Individuals with intellectual disabilities and autism tend to be care-dependent, which makes physical and social distancing difficult, if not impossible. As a group, these individuals reside in congregate care settings at higher rates than the rest of the population and also live with higher rates of comorbidities, which translates to a higher risk of severe illness and death for a person who becomes ill with the COVID-19 virus.
In the days and weeks immediately following the detection of COVID-19 in Pennsylvania, ODP took action to protect this vulnerable population. Among these actions were policy changes that allowed for necessary flexibilities in the home- and community-based system of providers that support individuals with intellectual disabilities and autism, such as creating flexibilities in staffing patterns to reduce the number of direct support professionals interacting with individuals and providing some services remotely using technology, rather than through face-to-face interaction.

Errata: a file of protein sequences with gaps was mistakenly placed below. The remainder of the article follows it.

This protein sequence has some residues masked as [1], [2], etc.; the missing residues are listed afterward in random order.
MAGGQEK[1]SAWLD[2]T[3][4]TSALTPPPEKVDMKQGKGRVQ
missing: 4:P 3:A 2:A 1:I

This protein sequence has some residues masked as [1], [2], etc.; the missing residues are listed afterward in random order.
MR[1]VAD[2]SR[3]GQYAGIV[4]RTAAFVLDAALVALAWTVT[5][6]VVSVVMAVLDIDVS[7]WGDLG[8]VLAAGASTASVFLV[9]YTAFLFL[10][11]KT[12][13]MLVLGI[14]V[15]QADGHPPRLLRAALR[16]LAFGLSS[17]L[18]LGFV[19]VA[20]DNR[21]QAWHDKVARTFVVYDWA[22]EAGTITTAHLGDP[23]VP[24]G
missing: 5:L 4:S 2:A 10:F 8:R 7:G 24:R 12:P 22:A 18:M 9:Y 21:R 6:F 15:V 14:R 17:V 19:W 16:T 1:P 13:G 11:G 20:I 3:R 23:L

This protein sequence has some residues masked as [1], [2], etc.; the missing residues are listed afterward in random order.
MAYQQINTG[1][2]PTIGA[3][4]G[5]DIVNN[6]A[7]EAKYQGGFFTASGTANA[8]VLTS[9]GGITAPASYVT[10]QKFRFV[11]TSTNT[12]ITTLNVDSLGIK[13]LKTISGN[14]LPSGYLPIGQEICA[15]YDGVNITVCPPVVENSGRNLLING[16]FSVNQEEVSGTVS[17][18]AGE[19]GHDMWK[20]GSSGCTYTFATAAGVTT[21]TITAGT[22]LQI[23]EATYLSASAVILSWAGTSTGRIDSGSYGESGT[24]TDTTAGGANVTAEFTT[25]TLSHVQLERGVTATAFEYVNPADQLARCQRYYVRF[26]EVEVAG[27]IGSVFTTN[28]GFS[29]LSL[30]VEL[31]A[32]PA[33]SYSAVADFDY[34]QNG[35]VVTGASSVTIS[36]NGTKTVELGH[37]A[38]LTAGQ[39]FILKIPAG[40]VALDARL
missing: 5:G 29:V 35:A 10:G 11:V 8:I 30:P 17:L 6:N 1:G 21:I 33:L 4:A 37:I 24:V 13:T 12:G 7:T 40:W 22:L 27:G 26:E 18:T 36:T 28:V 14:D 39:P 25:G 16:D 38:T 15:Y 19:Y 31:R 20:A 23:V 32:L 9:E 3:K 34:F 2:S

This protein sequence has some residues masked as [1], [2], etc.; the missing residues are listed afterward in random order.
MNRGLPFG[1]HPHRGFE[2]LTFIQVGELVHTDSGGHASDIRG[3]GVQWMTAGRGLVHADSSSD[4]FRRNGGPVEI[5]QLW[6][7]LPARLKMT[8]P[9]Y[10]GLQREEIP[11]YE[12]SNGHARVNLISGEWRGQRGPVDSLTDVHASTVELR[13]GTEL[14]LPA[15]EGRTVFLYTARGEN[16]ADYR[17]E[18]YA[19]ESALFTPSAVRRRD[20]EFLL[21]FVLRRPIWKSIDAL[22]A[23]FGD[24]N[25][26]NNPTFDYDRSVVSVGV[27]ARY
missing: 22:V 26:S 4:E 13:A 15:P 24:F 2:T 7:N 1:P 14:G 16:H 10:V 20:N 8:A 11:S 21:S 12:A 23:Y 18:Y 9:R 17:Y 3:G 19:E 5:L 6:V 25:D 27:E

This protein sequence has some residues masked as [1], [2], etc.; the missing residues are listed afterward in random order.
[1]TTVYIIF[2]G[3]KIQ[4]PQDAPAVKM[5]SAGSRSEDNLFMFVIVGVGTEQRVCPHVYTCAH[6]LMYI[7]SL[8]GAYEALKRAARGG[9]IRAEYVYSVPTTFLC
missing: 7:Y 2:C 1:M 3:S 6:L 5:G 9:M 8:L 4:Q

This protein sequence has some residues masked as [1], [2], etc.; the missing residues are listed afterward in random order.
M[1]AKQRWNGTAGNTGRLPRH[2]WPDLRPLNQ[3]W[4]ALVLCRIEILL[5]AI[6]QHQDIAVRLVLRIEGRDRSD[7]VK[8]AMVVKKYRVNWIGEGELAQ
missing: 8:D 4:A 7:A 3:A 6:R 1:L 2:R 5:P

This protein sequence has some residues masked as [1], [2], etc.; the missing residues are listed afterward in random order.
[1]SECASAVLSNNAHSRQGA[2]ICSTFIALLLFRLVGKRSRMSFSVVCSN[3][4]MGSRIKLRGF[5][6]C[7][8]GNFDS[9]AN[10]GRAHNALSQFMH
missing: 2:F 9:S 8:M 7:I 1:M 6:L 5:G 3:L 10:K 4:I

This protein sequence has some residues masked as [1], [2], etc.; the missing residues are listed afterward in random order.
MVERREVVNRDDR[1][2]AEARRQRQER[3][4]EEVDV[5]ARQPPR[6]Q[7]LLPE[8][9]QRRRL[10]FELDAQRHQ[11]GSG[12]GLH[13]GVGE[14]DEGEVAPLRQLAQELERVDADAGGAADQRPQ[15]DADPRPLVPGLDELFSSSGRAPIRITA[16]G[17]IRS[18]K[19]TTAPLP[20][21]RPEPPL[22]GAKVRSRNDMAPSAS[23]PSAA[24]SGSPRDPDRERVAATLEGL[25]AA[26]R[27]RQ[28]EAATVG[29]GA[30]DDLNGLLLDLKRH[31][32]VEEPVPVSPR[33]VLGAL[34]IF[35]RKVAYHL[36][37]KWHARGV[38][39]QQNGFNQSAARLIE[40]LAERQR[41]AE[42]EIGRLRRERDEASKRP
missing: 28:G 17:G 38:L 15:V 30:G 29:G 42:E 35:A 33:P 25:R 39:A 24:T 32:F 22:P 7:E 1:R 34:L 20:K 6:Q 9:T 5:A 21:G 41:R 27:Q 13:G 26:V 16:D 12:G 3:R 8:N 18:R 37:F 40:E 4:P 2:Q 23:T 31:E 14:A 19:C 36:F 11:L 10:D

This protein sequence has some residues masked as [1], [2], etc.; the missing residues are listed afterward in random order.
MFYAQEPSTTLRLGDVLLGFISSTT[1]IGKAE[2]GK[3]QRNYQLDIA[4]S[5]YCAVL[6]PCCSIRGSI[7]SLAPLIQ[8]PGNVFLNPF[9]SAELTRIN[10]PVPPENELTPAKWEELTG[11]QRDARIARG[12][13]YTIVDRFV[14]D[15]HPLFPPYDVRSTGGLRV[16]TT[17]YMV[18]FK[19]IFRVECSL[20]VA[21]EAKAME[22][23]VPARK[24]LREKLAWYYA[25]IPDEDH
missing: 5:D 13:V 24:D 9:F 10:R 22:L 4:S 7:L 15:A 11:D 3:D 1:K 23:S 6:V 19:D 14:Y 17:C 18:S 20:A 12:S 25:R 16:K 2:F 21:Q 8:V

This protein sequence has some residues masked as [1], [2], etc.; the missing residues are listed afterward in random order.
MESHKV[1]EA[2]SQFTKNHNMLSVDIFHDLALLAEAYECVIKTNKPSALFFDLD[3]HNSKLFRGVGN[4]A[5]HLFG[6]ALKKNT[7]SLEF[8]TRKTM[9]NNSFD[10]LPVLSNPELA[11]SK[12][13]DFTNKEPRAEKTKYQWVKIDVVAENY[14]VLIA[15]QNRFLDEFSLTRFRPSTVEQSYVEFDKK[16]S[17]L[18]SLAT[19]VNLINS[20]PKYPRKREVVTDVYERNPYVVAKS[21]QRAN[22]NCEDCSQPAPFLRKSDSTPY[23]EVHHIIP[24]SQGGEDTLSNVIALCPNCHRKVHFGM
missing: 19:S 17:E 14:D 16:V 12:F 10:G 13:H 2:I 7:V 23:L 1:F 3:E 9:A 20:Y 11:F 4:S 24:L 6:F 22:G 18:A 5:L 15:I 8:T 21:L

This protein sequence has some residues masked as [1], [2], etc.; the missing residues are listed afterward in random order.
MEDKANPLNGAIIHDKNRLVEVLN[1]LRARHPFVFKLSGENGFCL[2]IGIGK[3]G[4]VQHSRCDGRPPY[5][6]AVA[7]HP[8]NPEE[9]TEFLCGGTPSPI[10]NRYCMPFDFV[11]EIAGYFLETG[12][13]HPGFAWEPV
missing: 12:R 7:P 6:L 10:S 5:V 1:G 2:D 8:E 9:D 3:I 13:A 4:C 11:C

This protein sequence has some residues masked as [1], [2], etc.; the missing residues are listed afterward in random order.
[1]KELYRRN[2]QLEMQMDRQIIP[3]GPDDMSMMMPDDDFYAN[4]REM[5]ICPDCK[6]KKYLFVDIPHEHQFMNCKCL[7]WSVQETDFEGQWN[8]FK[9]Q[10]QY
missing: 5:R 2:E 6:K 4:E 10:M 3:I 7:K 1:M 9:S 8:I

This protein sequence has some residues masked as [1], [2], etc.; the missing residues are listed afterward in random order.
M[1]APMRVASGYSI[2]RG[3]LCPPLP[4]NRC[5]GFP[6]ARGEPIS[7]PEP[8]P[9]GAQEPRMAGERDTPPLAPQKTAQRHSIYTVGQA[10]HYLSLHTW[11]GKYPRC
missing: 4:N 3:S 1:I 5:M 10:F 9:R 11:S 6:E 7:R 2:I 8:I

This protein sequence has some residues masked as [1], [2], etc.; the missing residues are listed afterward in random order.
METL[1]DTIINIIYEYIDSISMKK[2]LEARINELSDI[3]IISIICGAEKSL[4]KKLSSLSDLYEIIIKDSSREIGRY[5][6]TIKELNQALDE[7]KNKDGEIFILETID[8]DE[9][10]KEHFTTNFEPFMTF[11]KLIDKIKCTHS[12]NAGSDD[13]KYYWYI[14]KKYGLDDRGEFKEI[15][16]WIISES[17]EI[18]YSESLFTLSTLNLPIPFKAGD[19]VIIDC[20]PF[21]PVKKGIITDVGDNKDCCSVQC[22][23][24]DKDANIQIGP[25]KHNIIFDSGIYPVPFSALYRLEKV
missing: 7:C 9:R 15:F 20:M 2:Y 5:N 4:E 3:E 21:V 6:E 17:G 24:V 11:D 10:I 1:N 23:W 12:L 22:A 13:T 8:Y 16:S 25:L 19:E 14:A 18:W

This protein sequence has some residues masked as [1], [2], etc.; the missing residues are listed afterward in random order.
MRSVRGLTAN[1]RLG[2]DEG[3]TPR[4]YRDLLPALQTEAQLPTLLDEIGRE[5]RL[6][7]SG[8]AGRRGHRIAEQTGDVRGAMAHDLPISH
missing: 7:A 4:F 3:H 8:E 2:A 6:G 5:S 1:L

ODP regional staff and ODP’s Health Care Quality Units are supporting service providers with applying infection-control measures at licensed community homes for people with intellectual disabilities and autism. The department’s partners at the county level are also involved and meeting weekly with providers to ensure a constant learning loop and opportunity to identify both service gaps and successful approaches to protecting individuals from COVID-19.